Here’s the challenge of writing about the hot mess that is Facebook in 2021 — the mess is so hot, your take is soon out of date.
So it was with An Ugly Truth: Inside Facebook’s Battle for Domination, by New York Times reporters Sheera Frenkel and Cecilia Kang. Two days after the book published, we learned Facebook seems to be
Oh, and the FTC’s antitrust case against the social media giant, which fills the first chapter, was
But with the exception of the FTC case, which
It’s not that CEO Mark Zuckerberg and COO Sheryl Sandberg come across as inherently evil; they seem genuinely shaken by each new crisis, evolve their thinking a little, and belatedly order fixes. It’s more that their airy idealism, total faith in algorithms, plus endless profits, put them in bubbles where they are blind to bad actors and bad ideas.
“People were not paying attention,” Facebook’s former security chief Alex Stamos tells the authors. He’s talking about engineers who were able to stalk their dates with god-like access to their profiles (and were belatedly fired for doing so). But it could apply to everything from election interference to stolen user data to the company’s ongoing lack of diversity (only 3.8 percent of employees are Black, barely up from 2 percent in 2014).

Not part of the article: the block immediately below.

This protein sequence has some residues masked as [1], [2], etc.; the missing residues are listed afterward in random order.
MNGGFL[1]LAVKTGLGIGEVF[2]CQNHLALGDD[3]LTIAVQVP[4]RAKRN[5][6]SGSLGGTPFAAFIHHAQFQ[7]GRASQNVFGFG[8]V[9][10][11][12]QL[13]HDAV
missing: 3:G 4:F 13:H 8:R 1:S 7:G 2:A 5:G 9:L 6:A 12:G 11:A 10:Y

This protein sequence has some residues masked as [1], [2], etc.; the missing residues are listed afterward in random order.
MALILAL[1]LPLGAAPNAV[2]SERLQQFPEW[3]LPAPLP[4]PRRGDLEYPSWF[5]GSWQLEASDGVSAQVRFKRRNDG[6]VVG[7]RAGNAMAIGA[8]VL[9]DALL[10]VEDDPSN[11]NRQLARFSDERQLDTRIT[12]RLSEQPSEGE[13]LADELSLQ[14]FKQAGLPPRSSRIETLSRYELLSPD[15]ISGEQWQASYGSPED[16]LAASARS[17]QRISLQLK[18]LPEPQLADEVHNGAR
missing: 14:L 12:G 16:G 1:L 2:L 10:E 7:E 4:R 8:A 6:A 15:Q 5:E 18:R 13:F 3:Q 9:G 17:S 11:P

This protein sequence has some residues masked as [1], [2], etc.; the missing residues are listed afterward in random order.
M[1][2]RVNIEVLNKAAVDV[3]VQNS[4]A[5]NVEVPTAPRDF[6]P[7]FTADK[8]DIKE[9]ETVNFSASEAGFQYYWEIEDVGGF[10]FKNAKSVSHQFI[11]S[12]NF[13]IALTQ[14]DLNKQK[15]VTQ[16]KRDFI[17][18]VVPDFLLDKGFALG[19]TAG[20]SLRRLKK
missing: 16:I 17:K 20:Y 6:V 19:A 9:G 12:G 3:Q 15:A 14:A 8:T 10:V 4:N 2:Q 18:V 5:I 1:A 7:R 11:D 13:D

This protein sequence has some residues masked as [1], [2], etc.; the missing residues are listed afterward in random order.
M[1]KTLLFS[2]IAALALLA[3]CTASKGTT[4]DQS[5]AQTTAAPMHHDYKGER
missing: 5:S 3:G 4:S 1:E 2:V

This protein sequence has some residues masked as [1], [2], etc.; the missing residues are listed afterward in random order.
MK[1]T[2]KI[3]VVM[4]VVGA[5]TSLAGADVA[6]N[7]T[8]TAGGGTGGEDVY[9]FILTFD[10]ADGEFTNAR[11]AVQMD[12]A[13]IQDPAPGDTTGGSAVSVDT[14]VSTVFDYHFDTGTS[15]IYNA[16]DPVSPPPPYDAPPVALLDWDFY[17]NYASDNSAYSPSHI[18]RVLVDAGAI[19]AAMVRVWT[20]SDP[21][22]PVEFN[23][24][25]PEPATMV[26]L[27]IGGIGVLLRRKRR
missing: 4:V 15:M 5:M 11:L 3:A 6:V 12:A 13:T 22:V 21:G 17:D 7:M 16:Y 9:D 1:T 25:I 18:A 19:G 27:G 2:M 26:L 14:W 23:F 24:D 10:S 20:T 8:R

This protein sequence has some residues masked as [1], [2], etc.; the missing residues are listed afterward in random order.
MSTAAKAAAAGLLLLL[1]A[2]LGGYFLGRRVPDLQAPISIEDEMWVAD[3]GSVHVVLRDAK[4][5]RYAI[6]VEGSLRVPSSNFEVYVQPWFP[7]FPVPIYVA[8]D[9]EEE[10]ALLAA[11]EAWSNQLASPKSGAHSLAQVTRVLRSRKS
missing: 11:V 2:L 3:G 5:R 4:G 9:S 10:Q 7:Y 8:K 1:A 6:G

So if you need more reasons to
1. Zuckerberg, an ‘intellectual lightweight,’ was easy to manipulate.
To be fair, plenty of us thought dumb stuff when we were 20. But few of us were laying the foundations for a history-changing global addiction at the time. From the start, Zuckerberg designed the platform for mindless scrolling: “I kind of want to be the new MTV,” he told friends. His mantra for employees was “company over country”: Do what is good for Facebook, not for America.
Forget The Social Network; a more up-to-date cautionary tale would cut straight from this declaration to the Jan. 6 insurrection being plotted in Facebook groups.